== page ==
AFLP causes nausea and vomiting, abdominal pain especially in the upper abdomen (epigastrium), jaundice (yellowing), frequent thirst (polydipsia) and increased urination (polyuria), fatigue, headache, and altered mental state.
Laboratory features of AFLP include profoundly low blood sugar (hypoglycemia), elevated liver enzymes (e.g., serum transaminase activity) and low levels of platelets (cell fragments in blood needed for clotting). The liver is infiltrated with fat.
AFLP is treated by delivering the baby as soon as possible. Early diagnosis of AFLP and prompt delivery dramatically improve the outcome and the once-bleak outlook.
Women with AFLP generally improve soon after delivery, unless the liver damage is severe. As a general rule, AFLP does not usually recur during a subsequent pregnancy.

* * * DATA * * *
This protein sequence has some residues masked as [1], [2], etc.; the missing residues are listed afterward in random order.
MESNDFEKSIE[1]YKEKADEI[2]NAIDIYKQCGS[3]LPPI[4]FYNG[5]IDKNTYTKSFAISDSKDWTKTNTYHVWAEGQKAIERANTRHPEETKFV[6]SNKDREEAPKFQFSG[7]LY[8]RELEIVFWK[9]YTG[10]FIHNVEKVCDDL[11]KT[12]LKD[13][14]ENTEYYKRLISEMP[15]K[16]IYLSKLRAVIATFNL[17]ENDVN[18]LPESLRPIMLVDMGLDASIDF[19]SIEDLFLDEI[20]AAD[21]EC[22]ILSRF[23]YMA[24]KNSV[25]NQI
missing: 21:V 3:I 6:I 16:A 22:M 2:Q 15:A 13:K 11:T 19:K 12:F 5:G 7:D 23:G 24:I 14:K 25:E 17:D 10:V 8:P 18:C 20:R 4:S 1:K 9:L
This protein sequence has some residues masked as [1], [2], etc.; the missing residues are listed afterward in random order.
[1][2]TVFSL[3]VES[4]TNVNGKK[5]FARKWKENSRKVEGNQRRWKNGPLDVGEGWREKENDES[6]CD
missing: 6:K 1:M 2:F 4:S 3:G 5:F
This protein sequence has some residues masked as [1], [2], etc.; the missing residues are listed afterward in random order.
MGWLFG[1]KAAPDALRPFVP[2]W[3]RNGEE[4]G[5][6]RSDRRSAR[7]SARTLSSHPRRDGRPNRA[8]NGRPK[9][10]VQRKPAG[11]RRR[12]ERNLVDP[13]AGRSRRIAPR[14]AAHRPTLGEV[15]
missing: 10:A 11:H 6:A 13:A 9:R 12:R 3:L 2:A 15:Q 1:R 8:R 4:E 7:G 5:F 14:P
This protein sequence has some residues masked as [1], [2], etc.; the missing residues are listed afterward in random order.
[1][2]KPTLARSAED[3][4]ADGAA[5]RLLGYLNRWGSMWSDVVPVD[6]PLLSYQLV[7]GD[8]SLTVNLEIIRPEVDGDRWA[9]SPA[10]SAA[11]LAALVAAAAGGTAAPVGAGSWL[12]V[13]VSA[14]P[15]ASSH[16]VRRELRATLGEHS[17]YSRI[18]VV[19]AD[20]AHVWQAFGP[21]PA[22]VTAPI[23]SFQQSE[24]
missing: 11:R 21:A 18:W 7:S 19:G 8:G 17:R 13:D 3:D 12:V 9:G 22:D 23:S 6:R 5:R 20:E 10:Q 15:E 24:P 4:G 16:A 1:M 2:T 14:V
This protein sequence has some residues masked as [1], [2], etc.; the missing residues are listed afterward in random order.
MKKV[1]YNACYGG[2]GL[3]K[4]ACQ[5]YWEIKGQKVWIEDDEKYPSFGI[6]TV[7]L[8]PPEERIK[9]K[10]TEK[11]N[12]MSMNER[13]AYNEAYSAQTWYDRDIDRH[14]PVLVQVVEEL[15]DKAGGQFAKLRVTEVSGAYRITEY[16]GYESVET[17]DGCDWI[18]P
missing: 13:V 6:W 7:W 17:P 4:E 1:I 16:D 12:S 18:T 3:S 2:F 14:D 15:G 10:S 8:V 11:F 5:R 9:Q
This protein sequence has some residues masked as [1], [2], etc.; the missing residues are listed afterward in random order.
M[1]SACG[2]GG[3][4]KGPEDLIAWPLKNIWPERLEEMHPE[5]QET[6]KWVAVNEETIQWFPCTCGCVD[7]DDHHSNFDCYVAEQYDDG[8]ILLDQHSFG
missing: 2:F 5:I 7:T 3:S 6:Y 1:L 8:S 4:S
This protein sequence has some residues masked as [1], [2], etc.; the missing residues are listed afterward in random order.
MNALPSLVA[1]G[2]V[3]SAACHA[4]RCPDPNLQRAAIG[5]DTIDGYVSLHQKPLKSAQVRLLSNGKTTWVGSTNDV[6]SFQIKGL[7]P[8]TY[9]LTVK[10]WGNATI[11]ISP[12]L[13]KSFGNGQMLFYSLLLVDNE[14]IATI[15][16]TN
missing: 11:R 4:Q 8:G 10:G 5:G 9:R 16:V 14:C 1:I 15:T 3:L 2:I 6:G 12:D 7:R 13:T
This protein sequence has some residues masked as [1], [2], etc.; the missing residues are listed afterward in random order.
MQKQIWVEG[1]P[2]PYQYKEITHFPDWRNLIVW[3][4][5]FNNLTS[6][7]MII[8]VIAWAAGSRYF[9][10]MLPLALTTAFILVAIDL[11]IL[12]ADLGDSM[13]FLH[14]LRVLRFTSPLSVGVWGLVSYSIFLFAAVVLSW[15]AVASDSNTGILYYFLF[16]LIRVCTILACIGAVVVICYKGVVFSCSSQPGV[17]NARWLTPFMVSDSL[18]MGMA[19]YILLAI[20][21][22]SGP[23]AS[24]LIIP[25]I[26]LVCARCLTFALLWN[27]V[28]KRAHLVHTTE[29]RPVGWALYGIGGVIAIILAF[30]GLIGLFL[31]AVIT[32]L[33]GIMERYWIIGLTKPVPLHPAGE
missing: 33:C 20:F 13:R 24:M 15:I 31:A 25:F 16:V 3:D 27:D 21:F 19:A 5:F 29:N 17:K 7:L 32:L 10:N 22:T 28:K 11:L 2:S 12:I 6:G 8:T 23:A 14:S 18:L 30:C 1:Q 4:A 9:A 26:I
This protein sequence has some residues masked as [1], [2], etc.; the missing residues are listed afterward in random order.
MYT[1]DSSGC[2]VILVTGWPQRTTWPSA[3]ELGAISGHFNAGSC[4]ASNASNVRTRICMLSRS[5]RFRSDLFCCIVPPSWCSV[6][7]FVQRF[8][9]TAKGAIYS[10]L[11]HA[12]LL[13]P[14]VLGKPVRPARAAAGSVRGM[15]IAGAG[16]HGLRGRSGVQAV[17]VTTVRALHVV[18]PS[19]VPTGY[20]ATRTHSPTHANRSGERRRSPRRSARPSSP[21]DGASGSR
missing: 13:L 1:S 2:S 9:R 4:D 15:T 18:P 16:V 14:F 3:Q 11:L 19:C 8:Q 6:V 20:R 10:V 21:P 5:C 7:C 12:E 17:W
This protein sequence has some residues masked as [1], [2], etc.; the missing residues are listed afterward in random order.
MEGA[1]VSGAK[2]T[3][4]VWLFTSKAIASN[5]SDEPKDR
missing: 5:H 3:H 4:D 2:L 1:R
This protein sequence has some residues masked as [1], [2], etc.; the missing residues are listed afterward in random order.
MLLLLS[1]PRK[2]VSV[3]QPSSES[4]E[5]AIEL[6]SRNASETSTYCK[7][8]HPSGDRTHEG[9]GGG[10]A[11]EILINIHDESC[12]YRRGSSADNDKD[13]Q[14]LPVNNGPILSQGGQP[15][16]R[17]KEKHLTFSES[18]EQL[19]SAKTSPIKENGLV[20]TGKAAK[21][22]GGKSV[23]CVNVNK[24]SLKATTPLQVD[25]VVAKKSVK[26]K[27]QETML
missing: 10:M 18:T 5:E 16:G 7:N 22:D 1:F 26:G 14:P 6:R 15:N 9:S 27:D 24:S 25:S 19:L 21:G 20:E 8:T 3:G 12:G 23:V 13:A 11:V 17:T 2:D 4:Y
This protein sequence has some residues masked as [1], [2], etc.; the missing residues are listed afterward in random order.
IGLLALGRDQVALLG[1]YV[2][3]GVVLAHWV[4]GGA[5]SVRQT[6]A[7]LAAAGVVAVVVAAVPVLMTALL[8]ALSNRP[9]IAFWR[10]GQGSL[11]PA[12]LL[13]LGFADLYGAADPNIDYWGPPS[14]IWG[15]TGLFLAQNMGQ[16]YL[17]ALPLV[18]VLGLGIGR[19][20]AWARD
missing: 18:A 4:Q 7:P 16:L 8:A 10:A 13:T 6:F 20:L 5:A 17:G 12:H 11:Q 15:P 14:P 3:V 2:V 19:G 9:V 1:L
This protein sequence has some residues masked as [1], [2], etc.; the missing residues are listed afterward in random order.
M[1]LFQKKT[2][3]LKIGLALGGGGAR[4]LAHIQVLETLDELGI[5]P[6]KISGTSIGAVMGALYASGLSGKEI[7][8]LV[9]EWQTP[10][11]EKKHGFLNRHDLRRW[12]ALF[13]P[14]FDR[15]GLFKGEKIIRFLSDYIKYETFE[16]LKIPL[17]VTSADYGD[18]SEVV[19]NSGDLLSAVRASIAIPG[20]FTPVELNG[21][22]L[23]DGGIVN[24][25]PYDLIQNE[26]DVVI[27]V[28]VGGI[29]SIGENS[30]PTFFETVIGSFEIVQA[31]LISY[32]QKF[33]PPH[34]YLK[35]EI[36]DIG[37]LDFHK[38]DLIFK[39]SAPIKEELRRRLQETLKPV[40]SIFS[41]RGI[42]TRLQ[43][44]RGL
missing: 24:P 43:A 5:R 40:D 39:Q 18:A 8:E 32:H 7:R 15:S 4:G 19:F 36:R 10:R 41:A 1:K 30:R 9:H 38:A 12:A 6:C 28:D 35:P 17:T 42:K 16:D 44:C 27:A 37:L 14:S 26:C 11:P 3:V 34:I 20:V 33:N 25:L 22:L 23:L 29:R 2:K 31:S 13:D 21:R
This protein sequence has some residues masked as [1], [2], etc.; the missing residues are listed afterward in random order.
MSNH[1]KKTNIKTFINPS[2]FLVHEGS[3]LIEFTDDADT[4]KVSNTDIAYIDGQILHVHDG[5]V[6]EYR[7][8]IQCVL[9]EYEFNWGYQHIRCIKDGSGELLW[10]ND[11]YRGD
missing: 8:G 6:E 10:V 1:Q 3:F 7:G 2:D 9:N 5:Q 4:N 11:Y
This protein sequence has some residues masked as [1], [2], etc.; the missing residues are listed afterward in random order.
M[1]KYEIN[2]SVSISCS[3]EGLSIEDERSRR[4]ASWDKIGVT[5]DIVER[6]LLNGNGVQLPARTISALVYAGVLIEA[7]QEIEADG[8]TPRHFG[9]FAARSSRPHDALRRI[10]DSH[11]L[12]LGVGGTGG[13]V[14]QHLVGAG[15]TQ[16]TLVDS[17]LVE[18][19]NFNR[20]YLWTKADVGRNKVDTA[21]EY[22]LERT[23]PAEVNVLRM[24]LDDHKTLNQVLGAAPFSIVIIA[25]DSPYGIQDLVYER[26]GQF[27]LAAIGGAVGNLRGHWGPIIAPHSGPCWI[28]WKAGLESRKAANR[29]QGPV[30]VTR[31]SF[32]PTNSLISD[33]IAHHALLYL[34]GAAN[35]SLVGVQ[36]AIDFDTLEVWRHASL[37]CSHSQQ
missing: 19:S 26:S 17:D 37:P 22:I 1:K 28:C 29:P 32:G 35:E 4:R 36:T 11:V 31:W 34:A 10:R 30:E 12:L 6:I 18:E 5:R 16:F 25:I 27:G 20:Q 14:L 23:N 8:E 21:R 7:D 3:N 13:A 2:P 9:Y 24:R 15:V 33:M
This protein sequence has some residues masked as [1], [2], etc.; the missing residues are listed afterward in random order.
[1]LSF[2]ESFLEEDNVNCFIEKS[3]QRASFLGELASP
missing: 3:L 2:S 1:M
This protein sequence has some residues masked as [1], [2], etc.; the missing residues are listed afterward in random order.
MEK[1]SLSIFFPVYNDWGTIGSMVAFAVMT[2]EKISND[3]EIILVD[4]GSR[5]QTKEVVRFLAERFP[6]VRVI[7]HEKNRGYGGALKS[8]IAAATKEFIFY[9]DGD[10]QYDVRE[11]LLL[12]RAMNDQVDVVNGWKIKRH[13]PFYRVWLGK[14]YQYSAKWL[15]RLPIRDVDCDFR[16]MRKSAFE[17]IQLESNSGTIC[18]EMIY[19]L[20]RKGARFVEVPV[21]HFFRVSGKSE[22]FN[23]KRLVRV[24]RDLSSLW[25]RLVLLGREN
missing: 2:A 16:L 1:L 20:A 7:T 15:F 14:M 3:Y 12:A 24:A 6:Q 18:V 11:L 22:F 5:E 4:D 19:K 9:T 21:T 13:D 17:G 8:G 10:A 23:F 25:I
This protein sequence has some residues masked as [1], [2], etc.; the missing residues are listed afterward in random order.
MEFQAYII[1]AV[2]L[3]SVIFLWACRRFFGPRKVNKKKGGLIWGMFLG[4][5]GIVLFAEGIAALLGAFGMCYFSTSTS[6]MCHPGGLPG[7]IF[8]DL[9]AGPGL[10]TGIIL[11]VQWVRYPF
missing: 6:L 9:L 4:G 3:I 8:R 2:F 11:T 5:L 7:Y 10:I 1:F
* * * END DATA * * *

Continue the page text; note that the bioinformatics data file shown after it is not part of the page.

However, AFLP has been found associated in some cases with an abnormality of fatty-acid metabolism. This abnormality is a deficiency of the enzyme long-chain-3-hydroxyacyl-CoA dehydrogenease (LCHAD). The mother (and father) have 50% of normal LCHAD activity and the fetus has no LCHAD activity. The metabolic disease in the baby's liver apparently causes the fatty liver disease in the mother. In cases of AFLP due to LCHAD deficiency, there is a 25% (or greater) risk of AFLP in each pregnancy.